Unwittingly, a process stewarded by Chief Justice Meaza granted a legal closure to what is essentially a political deadlock. History will remember her and those legislators who have voted in favour of their decision needlessly.

Members of the House of Federation fully endorsed - with only four votes against - the recommendations from the Chief Justice and her team. There will be elections held nine to 12 months from the time the Novel Coronavirus (COVID-19) pandemic is declared to pose no threat to public health. This may be three years from now, considering that the consensus among the medical community is that the pandemic could last until 2022, which is also the views of the Centre for Infectious Disease Research & Policy of the University of Minnesota.

If the rippling effects of granting the incumbent an extension of its full power based on a contested deliberative political and constitutional process was not apparent, there have been signs of ill omen over the past week.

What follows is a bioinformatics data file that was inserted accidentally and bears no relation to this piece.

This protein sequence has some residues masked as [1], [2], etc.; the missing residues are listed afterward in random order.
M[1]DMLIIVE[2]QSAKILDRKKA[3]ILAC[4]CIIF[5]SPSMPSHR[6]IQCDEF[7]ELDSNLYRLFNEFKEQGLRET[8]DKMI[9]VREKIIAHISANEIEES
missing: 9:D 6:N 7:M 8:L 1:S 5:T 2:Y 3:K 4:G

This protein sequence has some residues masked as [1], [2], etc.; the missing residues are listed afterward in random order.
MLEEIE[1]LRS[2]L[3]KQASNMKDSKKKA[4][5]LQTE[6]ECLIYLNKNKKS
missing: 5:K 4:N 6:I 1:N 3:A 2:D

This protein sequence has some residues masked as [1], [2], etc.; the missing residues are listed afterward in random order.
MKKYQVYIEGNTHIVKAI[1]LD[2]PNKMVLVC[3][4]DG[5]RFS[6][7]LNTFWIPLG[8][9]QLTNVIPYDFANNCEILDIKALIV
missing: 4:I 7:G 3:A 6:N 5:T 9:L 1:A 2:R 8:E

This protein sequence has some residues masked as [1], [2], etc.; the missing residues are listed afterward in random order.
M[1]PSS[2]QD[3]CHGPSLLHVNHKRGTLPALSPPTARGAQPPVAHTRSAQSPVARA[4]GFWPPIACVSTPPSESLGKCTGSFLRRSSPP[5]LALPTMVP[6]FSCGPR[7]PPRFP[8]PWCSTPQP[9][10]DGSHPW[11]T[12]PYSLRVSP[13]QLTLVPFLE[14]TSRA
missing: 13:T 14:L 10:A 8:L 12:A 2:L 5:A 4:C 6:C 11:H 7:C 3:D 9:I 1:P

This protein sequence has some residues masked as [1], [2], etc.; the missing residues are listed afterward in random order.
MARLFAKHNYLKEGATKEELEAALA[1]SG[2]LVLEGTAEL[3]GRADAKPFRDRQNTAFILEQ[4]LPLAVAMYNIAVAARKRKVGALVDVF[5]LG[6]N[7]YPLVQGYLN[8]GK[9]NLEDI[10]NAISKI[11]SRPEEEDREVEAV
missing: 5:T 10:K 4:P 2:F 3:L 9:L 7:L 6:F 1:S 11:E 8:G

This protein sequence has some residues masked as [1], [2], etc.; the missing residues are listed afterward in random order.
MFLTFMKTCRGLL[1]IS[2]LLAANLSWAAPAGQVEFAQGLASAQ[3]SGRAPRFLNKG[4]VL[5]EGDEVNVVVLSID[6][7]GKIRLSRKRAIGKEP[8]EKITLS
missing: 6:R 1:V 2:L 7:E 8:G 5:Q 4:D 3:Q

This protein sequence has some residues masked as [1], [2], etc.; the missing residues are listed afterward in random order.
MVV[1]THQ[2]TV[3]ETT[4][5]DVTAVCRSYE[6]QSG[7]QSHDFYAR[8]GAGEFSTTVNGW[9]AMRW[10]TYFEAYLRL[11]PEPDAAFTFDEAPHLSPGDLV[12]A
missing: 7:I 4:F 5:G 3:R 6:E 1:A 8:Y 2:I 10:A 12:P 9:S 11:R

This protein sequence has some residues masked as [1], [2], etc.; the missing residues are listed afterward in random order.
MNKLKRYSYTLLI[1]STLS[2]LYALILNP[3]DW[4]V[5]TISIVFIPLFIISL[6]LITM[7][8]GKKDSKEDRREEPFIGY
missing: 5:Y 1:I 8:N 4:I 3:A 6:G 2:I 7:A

Three major opposition parties - the Oromo Federalist Congress, Oromo Liberation Front and the Ogaden National Liberation Front – have warned of an increase in tensions. In the case of the first two, the consequence could be a return to public discontent and possible eruptions of anti-government protests that “could transform into violence,” according to a joint statement they released.

Perhaps the most worrying, if not gravely concerning, development is the deteriorating relationship between the federal government and the Tigray Regional Government.

On the same day Prime Minister Abiy Ahmed (PhD) took questions from MPs on the economic and political state of the country, mainly about the impact of COVID-19, Keria Ibrahim, speaker of the House of Federation, resigned. She had not even tendered a formal resignation letter to the House when she made this announcement in a press conference. Keria attributed her resignation to what she claimed was “unconstitutional manoeuvring" to extend the national elections.